Nothing is said about the employer who grows old before his time in a vain attempt to get frowsy neíer-do-wells to do intelligent work; and his long patient striving with "help" that does nothing but loaf when his back is turned. In every store and factory there is a constant weeding-out process going on. The employer is constantly sending away "help" that have shown their incapacity to further the interests of the business, and others are being taken on. No matter how good times are, this sorting continues, only if times are hard and work is scarce, the sorting is done finer- but out and forever out, the incompetent and unworthy go.
It is the survival of the fittest. Self-interest prompts every employer to keep the best- those who can carry a message to Garcia.
I know one man of really brilliant parts who has not the ability to manage a business of his own, and yet who is absolutely worthless to any one else, because he carries with him constantly the insane suspicion that his employer is oppressing, or intending to oppress him. He cannot give orders; and he will not receive them. Should a message be given him to take to Garcia, his answer would probably be, "Take it yourself."
Tonight this man walks the streets looking for work, the wind whistling through his threadbare coat. No one who knows him dare employ him, for he is a regular fire-brand of discontent. He is impervious to reason, and the only thing that can impress him is the toe of a thick-soled No. 9 boot.
Of course I know that one so morally deformed is no less to be pitied than a physical cripple; but in our pitying, let us drop a tear, too, for the men who are striving to carry on a great enterprise, whose working hours are not limited by the whistle, and whose hair is fast turning white through the struggle to hold in line dowdy indifference, slip-shod imbecility, and the heartless ingratitude, which, but for their enterprise, would be both hungry & homeless.
Have I put the matter too strongly? Possibly I have; but when all the world has gone a-slumming I wish to speak a word of sympathy for the man who succeeds- the man who, against great odds has directed the efforts of others, and having succeeded, finds thereís nothing in it: nothing but bare board and clothes.
I have carried a dinner pail & worked for dayís wages, and I have also been an employer of labor, and I know there is something to be said on both sides. There is no excellence, per se, in poverty; rags are no recommendation; & all employers are not rapacious and high-handed, any more than all poor men are virtuous.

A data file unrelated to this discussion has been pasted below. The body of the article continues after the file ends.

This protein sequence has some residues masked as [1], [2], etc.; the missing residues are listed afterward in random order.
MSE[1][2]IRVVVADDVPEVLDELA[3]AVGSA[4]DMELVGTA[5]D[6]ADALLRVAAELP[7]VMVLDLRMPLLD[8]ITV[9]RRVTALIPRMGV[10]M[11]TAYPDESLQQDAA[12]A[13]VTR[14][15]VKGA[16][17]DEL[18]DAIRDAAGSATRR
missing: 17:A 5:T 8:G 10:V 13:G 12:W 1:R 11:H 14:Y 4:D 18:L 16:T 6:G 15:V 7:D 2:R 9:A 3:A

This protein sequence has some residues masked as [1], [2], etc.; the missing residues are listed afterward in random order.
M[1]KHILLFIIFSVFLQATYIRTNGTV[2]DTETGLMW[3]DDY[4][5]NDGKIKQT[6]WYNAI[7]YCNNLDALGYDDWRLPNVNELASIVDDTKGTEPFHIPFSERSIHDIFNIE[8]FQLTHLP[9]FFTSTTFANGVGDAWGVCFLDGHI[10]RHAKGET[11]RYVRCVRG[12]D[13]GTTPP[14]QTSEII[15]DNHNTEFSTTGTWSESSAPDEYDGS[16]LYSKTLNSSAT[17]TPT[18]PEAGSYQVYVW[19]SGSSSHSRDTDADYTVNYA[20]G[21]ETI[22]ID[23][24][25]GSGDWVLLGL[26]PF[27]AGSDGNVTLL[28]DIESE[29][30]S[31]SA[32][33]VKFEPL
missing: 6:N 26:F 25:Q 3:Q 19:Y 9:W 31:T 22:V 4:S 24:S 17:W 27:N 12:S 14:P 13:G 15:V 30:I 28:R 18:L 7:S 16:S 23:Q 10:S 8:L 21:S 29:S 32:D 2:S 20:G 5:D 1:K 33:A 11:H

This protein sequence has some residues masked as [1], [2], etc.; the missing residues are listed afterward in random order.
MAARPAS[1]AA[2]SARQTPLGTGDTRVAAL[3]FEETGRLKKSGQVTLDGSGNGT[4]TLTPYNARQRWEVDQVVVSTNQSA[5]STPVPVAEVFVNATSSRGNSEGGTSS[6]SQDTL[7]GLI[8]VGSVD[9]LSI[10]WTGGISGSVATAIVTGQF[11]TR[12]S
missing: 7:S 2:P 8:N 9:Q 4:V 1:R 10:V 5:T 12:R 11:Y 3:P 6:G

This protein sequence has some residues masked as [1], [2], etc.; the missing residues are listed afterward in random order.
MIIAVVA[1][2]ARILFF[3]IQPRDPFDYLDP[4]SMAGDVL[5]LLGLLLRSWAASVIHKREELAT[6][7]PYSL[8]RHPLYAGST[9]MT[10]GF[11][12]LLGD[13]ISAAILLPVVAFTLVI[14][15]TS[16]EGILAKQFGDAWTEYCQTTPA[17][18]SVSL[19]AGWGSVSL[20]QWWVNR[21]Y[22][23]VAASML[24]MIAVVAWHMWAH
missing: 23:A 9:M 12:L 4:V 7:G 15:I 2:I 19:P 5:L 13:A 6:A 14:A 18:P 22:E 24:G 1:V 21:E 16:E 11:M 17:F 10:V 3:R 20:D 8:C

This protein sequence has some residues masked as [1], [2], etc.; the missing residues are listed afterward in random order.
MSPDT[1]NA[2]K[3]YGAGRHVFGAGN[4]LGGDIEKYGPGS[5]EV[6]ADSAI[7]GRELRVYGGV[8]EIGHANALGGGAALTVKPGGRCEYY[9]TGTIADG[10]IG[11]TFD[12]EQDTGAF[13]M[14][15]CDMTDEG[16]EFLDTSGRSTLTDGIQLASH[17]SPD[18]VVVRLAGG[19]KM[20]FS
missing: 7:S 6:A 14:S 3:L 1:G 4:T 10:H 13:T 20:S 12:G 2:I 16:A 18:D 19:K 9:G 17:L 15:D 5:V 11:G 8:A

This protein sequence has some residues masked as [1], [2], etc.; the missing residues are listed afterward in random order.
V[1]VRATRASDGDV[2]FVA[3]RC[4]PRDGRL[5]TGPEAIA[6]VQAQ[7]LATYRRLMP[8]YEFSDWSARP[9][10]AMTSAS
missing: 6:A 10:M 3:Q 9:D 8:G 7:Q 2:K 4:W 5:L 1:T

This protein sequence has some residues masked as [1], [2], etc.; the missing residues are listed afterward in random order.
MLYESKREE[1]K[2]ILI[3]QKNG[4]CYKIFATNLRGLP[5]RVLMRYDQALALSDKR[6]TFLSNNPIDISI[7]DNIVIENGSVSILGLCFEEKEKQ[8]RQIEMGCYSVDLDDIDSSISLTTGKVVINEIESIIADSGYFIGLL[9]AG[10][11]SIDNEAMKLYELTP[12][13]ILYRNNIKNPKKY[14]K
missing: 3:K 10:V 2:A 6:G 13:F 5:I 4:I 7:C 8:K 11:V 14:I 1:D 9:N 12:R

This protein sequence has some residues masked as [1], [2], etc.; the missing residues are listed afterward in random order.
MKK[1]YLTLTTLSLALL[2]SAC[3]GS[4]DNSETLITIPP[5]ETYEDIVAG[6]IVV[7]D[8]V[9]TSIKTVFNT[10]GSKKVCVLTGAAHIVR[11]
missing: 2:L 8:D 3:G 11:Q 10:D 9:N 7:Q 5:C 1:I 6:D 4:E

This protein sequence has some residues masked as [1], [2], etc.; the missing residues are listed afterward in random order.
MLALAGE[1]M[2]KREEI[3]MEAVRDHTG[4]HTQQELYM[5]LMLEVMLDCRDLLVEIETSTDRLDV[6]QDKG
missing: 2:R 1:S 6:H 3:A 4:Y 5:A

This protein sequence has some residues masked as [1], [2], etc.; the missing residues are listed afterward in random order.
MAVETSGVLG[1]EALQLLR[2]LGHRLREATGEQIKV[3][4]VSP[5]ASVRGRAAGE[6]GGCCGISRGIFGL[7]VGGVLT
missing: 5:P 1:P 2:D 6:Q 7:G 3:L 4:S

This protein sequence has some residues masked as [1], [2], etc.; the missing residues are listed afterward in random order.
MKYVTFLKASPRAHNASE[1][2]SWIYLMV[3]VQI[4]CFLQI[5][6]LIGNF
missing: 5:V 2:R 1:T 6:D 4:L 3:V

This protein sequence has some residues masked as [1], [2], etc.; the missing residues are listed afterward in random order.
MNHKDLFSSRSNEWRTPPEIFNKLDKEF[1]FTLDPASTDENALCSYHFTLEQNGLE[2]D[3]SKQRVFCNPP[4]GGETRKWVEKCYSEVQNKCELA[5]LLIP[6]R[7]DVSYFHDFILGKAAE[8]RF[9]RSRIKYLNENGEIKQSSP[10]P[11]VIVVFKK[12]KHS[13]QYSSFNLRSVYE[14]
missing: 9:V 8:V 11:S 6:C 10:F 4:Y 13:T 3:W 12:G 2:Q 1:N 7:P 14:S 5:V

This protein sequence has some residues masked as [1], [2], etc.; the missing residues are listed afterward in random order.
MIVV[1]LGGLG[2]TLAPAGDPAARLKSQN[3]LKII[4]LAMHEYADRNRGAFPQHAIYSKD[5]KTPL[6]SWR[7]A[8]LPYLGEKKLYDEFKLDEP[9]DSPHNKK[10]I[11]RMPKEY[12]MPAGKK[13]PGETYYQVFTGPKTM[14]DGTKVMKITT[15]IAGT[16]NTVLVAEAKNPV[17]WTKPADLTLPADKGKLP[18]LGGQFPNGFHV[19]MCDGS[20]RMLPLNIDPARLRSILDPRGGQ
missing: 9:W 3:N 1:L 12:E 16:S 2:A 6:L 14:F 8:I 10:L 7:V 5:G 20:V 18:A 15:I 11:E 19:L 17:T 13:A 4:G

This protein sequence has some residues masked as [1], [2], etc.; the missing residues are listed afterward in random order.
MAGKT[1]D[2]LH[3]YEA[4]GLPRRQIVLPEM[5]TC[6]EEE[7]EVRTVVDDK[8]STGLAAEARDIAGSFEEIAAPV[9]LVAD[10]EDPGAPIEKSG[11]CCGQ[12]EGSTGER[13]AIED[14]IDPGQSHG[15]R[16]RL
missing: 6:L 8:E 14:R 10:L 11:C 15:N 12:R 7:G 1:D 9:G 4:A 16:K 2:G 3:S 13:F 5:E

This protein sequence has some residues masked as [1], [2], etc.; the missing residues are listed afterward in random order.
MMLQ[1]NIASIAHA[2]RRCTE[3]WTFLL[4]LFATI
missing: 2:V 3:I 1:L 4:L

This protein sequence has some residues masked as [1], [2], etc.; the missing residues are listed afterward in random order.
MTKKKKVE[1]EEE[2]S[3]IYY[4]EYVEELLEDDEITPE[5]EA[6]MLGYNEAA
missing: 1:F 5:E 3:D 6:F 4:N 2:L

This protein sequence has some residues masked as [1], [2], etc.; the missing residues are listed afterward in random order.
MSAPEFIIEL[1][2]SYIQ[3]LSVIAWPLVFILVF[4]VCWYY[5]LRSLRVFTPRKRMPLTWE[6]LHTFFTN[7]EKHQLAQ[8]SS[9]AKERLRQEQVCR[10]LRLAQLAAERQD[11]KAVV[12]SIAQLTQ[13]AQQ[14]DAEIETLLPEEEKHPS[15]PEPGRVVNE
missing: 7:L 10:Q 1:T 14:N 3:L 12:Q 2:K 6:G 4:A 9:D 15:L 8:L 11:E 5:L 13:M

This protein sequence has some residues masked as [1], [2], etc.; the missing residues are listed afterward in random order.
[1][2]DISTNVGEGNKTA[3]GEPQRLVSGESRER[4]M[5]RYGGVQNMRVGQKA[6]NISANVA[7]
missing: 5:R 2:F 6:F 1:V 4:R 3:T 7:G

My heart goes out to the man who does his work when the "boss" is away, as well as when he is at home. And the man who, when given a letter for Garcia, quietly take the missive, without asking any idiotic questions, and with no lurking intention of chucking it into the nearest sewer, or of doing aught else but deliver it, never gets "laid off," nor has to go on a strike for higher wages. Civilization is one long anxious search for just such individuals. Anything such a man asks shall be granted; his kind is so rare that no employer can afford to let him go. He is wanted in every city, town and village- in every office, shop, store and factory. The world cries out for such: he is needed, & needed badly- the man who can carry a message to Garcia.
Really like the Garcia story....my father told me a story once, I'm sure it's a common one, he applied for a job with the Louisiana Department of Highways in the 1930's, when jobs were scarce. "Can you drive a bulldozer" he was asked, and immediately said yes, though he'd never done so. Hired, he learned quickly and had a job. Had he said no, he'd been passed over.
He taught me to be decisive, not back away from a challenge or task, but rather move forward and learn as you go if needed. I actually think this helped me in my car collecting activities. I'd find an interesting car and move forward with purchase, while others were hesitating. I've bought a lot of good cars that way, and on a couple of occasions been offered a good profit within a day or two by someone who'd wanted the car, but procrastinated. I bought cars I liked, so wouldn't sell at that point, I've never been in the antique car game for the money.
I'd never thought of the zip code issue affecting foreign travelers, it's for security of course, a thief of a card likely won't know owner's zip code. All part of the cost of being both highly dependent on computers and the rise of the scam/thief business...
Great letter and commentary by Dave.
I am constantly amazed by how people wait for things to come to them instead of going out and seeking them (this I think relates to the attendant who blindly follows the gas station "rules" without thinking of a solution.
My daughter in Golden is looking for property to build on and having trouble finding what she wants. My advice to her was not to wait until a realtor comes to her with a solution, but to go out every weekend and search the hills, knock on doors, attend tax sales, network with friends, etc., and eventually she'll find what she wants at a price she can pay.
Hope she take it (the advice that is).
Oh, for the days! -When I was a kid pumping gas on weekends, I wore the stupid Texaco uniform, bowtie, visored cap and all, and every time a car drove across the "clang hose," I ran out, chanted, "Good morning sir! -Fill it up with Fire Chief?" -While the gas was pumping, I'd squeegie the windshield and ALL the windows, check the oil and tire inflation, hand out a free dish or drinking glass or whatever, along with Plaid or S&H Green stamps, smile, salute and wish 'em a good day.